For eight years or so, there was one thing you could count on for American Idol contestants – they could sing live. For most of those years, of course, that wasn’t something weird, as they were trying to become singing stars in whatever genre. But people who couldn’t keep on key never made it past the initial rounds unless they were also really, really bad or otherwise funny, so they could provide fodder for the judges’ rounds. By the time we got to the top ten or so, we had people who knew how to find notes and keep them.
These days, of course, we don’t expect anyone to sing live – we expect them to lipsync
for their lives to the perfect autotuned track instead, while putting on a show. There are very few who seem to be able to do both. So why should we expect better from American Idol?
And, indeed, last year’s winner was known for flubbing notes. People remarked about how much better his studio recordings were, but what people vote for are what they hear on the show, and somehow, a low key guy on a guitar with questionable pitch won. I’m still not sure how.
This year has a group who can sing, to a degree. And some of them can even perform on stage, so it’s very good. And someone mentioned that they haven’t heard Randy talk about something being “pitchy” all season. I actually think that’s because Harry Connick, Jr said that, musically speaking, there was no such word, and Randy listened. Why? Because the judges not only talk about people not being perfectly on pitch, they do so as PRAISE.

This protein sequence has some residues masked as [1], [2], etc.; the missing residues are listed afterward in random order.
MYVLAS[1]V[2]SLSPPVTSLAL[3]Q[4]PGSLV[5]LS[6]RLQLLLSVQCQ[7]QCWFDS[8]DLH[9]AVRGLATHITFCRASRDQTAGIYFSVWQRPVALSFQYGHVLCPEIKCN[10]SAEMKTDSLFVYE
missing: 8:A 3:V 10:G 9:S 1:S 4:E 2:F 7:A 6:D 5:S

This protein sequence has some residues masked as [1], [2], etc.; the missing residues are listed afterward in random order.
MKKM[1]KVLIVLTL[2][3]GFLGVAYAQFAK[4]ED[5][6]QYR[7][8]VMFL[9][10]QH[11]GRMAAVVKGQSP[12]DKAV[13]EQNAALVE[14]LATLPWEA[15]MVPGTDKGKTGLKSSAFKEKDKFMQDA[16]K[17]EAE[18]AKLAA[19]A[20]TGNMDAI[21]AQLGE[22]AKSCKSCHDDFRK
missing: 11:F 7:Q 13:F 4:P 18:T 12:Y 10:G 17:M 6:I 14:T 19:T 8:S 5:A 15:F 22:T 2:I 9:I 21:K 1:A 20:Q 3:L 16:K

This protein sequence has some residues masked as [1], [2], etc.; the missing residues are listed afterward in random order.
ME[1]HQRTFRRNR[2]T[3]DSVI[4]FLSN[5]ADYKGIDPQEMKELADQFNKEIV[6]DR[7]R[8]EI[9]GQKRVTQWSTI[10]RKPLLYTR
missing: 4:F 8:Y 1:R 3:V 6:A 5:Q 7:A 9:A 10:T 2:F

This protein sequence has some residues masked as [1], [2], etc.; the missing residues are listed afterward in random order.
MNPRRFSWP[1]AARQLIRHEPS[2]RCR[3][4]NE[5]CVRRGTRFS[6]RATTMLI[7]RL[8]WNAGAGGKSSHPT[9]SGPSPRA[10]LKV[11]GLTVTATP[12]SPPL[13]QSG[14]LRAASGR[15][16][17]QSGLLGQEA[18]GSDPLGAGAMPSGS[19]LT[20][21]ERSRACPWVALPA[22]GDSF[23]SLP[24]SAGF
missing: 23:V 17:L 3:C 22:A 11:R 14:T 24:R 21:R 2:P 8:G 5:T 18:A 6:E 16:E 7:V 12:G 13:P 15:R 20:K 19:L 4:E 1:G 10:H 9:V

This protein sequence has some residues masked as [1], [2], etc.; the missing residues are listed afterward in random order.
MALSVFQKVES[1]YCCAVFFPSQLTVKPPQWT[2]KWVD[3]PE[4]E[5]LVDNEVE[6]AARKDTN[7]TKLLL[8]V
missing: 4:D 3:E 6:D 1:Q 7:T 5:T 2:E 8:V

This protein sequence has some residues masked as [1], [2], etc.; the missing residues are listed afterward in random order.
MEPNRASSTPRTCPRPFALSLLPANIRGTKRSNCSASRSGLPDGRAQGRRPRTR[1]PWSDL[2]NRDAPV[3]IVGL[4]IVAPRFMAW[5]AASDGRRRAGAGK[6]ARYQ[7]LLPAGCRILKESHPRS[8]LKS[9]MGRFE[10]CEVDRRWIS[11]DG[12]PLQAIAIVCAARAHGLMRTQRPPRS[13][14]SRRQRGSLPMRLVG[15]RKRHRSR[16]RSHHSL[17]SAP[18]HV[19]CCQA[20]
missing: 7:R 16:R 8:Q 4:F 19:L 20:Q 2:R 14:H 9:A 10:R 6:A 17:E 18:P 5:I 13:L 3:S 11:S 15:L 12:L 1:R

And I get that. If a singer PURPOSELY sings a broken note or changes the key for effect or to show emotion, it can be very powerful and add a lot to a performance. It’s the way a writer might break a rule of grammar to emphasize something.
HOWEVER, this presupposes it was done on purpose. That the singer has the skills to sing the right notes or the writer is conversant with the rules of writing, and knows when changing things will have the best effect. It’s also done best done sparingly to heighten it. If the singer flubs a note by mistake, that’s something else. And even the best singers will – the voice is an organic instrument, and even the best control isn’t perfect.
So to hear people praised for inadvertent mistakes,such as Lauren’s broken note the other night, is disheartening. It says one shouldn’t even try for control – and control is necessary because IF a “mistake” helps, you want to be able to reproduce it. It says you can get by with being mediocre. It says you don’t need to try to improve.
I somehow doubt Simon would approve. Except he pushed Lee, so I don’t even know anymore. And maybe I’m just spoiled because I’m following a singer who rarely sings off-key, who is constantly trying to improve and who can sing AND perform on stage.
Except that used to be the norm.